It was also true, as the government noted, that shorter periods of imprisonment and being on supervision did not suffice to deter defendant, and a greater sentence was needed now to satisfy that purpose. But the government's recommendation was more than four times longer than his previous sentences, all of which were five years or less. See United States v. Qualls, 373 F. Supp. 2d 873, 877 (E.D. Wis. 2005) ("It is appropriate for a court, when considering the type of sentence necessary to protect the public and deter future misconduct, to note the length of any previous sentences imposed. Generally, a lesser period of imprisonment is required to deter a defendant not previously subject to lengthy incarceration than is necessary to deter a defendant who has already served serious time yet continues to re-offend."). In looking at the entire picture, I could not conclude that a sentence along the lines recommended by the government was necessary to protect the public and for specific deterrence. See also Dean v. United States, 137 S. Ct. 1170 (2017) (holding that sentencing courts may consider the mandatory minimum term required by § 924(c) when choosing the appropriate sentence for the predicate offenses).

Under all the circumstances, I found a sentence along the lines recommended by the defense sufficient but not greater than necessary. An effective term exceeding 10 years sufficiently punished defendant for a robbery that, while very serious and traumatic, did not result in physical injury and caused a relatively small loss. It also sufficed to deter, as it was twice as long as his previous sentences, and protected the public, given the nature of his prior record and his age.

As indicated, when the case was here originally, I imposed the sentences on counts one and three to run concurrently with the state revocation term. It was no longer possible to run the sentences on those counts concurrently with the state term, which had discharged. However, the lost opportunity for concurrent time is a factor a court can consider under § 3553(a). See United States v. Villegas-Miranda, 579 F.3d 798, 802-03 (7th Cir. 2009). The guidelines recommend consecutive time in the revocation context, U.S.S.G. § 5G1.3 cmt. n.4(C), but concurrent time can be reasonable where, as was the case here, the revocation is based on the instant offense conduct. See United States v. Huusko, 275 F.3d 600, 603 (7th Cir. 2001).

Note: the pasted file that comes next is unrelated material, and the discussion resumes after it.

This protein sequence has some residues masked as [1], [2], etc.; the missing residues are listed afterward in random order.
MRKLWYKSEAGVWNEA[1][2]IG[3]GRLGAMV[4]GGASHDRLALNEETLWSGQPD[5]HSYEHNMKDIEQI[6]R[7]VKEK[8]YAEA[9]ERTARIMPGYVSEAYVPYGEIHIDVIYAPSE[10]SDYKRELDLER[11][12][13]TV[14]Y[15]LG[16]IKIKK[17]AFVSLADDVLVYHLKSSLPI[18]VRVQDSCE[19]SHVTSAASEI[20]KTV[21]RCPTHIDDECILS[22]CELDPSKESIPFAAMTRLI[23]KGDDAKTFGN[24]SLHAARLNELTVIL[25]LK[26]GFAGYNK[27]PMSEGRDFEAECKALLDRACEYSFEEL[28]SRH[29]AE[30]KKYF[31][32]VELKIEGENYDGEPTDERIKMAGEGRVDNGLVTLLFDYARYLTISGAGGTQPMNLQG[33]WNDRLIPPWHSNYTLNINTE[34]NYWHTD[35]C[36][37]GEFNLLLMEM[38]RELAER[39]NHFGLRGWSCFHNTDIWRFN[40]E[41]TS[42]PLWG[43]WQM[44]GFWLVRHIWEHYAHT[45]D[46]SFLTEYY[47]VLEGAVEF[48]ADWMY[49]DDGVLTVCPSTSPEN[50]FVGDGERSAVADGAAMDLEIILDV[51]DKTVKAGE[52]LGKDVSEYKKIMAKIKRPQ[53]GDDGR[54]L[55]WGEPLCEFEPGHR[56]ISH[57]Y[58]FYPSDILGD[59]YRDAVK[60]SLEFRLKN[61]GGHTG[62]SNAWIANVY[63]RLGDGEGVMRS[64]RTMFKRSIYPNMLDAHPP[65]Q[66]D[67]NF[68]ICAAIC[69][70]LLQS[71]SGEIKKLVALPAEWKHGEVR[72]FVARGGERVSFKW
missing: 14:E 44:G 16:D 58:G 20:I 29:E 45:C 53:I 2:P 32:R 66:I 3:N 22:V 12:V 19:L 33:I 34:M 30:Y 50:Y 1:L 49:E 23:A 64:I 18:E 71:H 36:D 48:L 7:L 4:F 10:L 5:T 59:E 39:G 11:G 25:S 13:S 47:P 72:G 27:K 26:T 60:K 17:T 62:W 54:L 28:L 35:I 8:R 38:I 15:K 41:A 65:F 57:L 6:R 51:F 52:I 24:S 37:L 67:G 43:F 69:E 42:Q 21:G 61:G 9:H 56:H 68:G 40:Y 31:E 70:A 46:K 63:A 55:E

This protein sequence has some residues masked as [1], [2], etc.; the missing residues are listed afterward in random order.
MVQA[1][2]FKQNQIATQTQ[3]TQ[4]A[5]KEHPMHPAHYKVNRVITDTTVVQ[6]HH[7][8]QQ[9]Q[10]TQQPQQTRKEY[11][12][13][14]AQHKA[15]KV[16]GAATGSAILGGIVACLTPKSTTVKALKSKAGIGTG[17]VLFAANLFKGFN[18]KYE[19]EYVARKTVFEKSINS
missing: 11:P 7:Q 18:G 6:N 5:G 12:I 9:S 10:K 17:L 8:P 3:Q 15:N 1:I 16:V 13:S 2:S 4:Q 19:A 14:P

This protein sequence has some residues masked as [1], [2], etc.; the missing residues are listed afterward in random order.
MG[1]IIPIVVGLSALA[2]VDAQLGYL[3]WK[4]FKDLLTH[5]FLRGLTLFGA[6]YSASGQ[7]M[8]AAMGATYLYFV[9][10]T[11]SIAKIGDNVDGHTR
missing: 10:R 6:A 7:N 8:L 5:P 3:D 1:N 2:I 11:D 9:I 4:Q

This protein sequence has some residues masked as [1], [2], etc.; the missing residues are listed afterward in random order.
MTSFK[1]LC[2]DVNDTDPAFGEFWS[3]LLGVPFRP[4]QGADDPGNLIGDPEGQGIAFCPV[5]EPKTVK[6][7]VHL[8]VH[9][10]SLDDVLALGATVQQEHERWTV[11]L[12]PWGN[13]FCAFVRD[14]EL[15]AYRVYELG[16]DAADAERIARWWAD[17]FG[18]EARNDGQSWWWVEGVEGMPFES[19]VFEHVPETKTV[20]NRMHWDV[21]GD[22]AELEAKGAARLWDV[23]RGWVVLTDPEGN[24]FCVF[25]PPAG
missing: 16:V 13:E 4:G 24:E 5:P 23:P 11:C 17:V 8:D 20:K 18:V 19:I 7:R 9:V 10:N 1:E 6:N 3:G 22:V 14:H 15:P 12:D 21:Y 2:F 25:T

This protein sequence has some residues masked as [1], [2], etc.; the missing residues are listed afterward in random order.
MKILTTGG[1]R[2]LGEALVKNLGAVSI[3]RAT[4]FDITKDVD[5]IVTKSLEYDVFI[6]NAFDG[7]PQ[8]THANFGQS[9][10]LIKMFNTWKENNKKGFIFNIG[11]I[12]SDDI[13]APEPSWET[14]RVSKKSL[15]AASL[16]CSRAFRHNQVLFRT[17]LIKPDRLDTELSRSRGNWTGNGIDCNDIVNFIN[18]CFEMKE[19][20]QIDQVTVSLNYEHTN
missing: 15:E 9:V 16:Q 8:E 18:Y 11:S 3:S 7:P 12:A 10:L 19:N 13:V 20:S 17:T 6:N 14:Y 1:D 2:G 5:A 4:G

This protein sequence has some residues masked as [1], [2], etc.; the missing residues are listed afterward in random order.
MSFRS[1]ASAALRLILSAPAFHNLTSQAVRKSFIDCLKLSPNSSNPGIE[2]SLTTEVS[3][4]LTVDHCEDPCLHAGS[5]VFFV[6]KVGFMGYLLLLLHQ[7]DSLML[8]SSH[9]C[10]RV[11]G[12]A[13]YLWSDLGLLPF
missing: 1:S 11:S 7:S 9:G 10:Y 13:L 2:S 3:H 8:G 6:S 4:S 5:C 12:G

It appeared that the sentence I imposed on remand would, in the view of the Bureau of Prisons, commence on January 13, 2017, when defendant finished the state term. See 18 U.S.C. § 3585(b). In other words, there would be no "credit" for the time from December 19, 2014, the date I originally sentenced defendant, to January 13, 2017. Therefore, in order to make the sentences effectively concurrent, an adjustment was necessary. See U.S.S.G. § 5G1.3(b). The period between December 2014 and January 2017 equaled about 25 months. I noted that this did not make the terms "fully" concurrent; in other words, the adjustment did not travel all the way back to the date of arrest, just to the date of the original sentence, which was necessary to give defendant the benefit of the concurrent term I imposed originally. I therefore imposed a total sentence of 120 months, adjusted by 25 months to account for the time that would not be credited by the BOP, for a final sentence of 95 months.


For the foregoing reasons, I committed defendant to the custody of the Bureau of Prisons for 11 months on counts one and three running concurrently with each other, and 84 months on count two running consecutively, for a total of 95 months. I ordered him to make restitution of $326.75, the amount not recovered. On release from prison, I required him to serve supervision terms of three years on each count concurrent, a term sufficient to ensure monitoring, treatment, and legitimate employment. The supervision conditions included financial monitoring, to ensure he paid restitution, and a mental health assessment and treatment program.

Dated at Milwaukee, Wisconsin, this 4th day of September, 2018.

/s Lynn Adelman


District Judge